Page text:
After Middletown Mayor Dan Drew (D) wasn’t invited to a day-long New England Maker Summit on Nov. 17, he “used the snub in an emailed solicitation for contributions under the heading, ‘The fix is in.’
“By day’s end, all seven politicians were disinvited in an email that made no mention of Drew’s complaint that he was being ‘blackballed’ from a debate. … Drew said a debate involving politicians from both parties would have been unusual. More conventional are two separate events scheduled for December, one for Democrats and another for Republicans. They will be the first opportunity for political activists to see the candidates and potential candidates side by side.” (Connecticut Mirror)
LIMITS OF A TRUMP BACKLASH. “Connecticut Democrats are approaching the pivotal election year of 2018 with distinct advantages in money, organization, voter registration, and a base energized in large measure by the backlash against Donald J. Trump, as was demonstrated last week in municipal elections.
“But beneath those advantages runs a deep current of dissatisfaction with” Gov. Dannel Malloy (D) and the state’s “General Assembly over the state’s chronic fiscal struggles and its inability to fully rebound from the Great Recession of 2008, an economic and psychic shock resonating a decade later. … Connecticut is a state that is teetering politically. Reliably blue in presidential and congressional elections, it is a battleground at the State Capitol. Malloy’s election as governor in 2010 was the first by a Democrat since 1986, his winning margin of 6,404 votes was the smallest in 56 years, and he is ending the penultimate year of his final term with an approval rating higher than only one other governor”—New Jersey Gov. Chris Christie (R). Without a Democratic front-runner, Lt. Gov. Nancy Wyman (D) “has struggled to decide whether to join the race, as has House Republican leader Themis Klarides.” (Connecticut Mirror)
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"Saudi Arabia said Saturday that Jamal Khashoggi, the dissident Saudi journalist who disappeared more than two weeks ago, had died after an argument and fistfight with unidentified men inside the Saudi Consulate in Istanbul. Eighteen men have been arrested and are being investigated in the case, Saudi state-run media reported without identifying any of them. State media also reported that Maj. Gen. Ahmed al-Assiri, the deputy director of Saudi intelligence, and other high-ranking intelligence officials had been dismissed."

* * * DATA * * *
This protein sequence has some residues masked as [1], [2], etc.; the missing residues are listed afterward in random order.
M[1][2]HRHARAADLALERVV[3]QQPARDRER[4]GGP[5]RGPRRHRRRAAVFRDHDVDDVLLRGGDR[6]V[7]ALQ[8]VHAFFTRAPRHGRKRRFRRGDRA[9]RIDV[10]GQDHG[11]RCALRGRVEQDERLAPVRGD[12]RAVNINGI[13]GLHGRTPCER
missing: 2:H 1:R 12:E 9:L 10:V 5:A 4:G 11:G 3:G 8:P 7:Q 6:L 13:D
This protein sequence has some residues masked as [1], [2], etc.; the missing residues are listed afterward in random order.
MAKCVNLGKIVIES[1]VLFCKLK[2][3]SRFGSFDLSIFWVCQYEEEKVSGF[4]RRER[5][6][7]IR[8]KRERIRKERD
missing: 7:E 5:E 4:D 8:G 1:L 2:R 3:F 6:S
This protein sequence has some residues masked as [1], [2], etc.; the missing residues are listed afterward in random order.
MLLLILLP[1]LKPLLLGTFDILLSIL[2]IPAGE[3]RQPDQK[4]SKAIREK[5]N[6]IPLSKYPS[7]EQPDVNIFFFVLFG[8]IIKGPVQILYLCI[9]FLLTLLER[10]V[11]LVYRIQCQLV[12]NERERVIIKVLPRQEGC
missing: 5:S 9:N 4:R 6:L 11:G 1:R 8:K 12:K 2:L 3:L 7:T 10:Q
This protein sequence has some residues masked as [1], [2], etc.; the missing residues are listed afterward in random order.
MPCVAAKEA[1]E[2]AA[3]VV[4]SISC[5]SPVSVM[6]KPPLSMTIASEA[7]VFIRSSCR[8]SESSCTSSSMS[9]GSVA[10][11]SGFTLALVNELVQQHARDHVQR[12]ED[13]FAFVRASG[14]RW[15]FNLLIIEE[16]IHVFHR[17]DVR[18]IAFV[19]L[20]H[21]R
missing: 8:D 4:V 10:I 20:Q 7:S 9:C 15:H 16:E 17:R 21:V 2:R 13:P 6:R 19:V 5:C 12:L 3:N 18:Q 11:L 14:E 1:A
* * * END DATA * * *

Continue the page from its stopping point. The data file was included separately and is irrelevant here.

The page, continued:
"Special counsel Robert Mueller’s investigation is scrutinizing how a collection of activists and pundits intersected with WikiLeaks, the website that U.S. officials say was the primary conduit for publishing materials stolen by Russia, according to people familiar with the matter. Mr. Mueller’s team has recently questioned witnesses about the activities of longtime Trump confidante Roger Stone, including his contacts with WikiLeaks, and has obtained telephone records, according to the people familiar with the matter."
"Special Counsel Robert Mueller is expected to issue findings on core aspects of his Russia probe soon after the November midterm elections ... Specifically, Mueller is close to rendering judgment on two of the most explosive aspects of his inquiry: whether there were clear incidents of collusion between Russia and Donald Trump’s 2016 campaign, and whether the president took any actions that constitute obstruction of justice." Mueller has faced pressure to wrap up the investigation from Deputy Attorney General Rod Rosenstein, said an official, who would receive the results of the investigation and have "some discretion in deciding what is relayed to Congress and what is publicly released," if he remains at his post.
"The Justice Department on Friday charged a Russian woman for her alleged role in a conspiracy to interfere with the 2018 U.S. election, marking the first criminal case prosecutors have brought against a foreign national for interfering in the upcoming midterms. Elena Khusyaynova, 44, was charged with conspiracy to defraud the United States. Prosecutors said she managed the finances of 'Project Lakhta,' a foreign influence operation they said was designed 'to sow discord in the U.S. political system' by pushing arguments and misinformation online about a host of divisive political issues, including immigration, the Confederate flag, gun control and the National Football League national-anthem protests."